All of those ingredients however, are native to Japan and expensive to buy here. As a forager and someone who cares about the planet and my impact on it, I prefer local ingredients (and preferably free!). 
Mark Williams of Galloway Wild Foods is a great source of inspiration, when it comes to using local wild seasonings in place of the exotic imported spices we have become accustomed to.

As my own foraging skills increase, I hope to gain a supply of dried local seaweed and mushrooms for making my own Dashi stock. For now, I use a mushroom stock cube and some spirulina that lives in the back of my cupboard.

The Soup

For the ingredients:

  • Dandelion Leaves, Stems, Flower Buds and Roots.
  • Mushrooms
  • Carrot
  • Onion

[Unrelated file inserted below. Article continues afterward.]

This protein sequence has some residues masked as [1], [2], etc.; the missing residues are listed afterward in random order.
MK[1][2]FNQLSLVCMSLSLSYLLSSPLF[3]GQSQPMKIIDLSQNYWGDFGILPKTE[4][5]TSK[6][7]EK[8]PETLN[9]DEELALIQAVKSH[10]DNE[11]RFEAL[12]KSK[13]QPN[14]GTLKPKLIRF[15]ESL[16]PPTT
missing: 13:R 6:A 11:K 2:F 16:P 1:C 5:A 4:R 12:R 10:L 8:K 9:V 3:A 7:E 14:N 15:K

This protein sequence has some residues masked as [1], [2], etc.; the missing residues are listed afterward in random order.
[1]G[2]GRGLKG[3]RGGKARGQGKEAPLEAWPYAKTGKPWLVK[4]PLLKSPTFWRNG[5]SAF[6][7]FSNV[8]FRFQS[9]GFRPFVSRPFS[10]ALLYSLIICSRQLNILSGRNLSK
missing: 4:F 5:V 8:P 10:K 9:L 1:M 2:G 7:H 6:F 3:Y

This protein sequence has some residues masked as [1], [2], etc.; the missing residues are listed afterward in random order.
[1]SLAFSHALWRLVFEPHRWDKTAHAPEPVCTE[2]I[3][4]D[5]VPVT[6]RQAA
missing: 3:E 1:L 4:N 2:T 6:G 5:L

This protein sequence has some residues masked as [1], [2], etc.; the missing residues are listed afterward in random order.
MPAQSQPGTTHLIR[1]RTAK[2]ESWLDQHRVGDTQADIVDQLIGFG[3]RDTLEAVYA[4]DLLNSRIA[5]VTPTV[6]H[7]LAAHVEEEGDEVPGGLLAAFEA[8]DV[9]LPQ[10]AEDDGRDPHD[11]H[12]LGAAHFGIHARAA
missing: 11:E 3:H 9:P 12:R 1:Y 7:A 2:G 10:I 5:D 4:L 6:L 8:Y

• Garlic and Ginger Root
  • Three Cornered Leeks 
  • Mushroom Stock
  • Spirulina
  • Miso Paste
  • Sriracha Hot Sauce to serve 

My Method:

First, I washed and picked through the dandelions. Roots cut at the base and washed. flower heads removed; the unopened buds set aside for use and the older, less appetising ones scrapped. Rather delightfully, my bowl of “scraps” transformed to this beautiful bowl of fluffy seeds! (I shall, of course let the wind take them where it will.) 
Finally pick through to find the freshest stems and leaves for the soup.

A bowl of dandelion flower heads turned to seed

Preparing Dandelion Roots.

I have recently discovered that these roots are quite tasty when cooked. They are very bitter raw but probably better for you! 
I prefer to scrub the roots clean and drop them into boiling water for a minute or two before using. 

Another method is to peel them by boiling for a few minutes, and then rubbing the skins off as with beetroot. 

Mushrooms First

I always cook mushrooms first to remove the water content, I hate soggy mushrooms! For most of my life I thought I just hated mushrooms. 
Thankfully I now know different. In fact, if there is anything you think you don’t like, consider the possibility that you just haven’t found your favourite way of preparing it yet…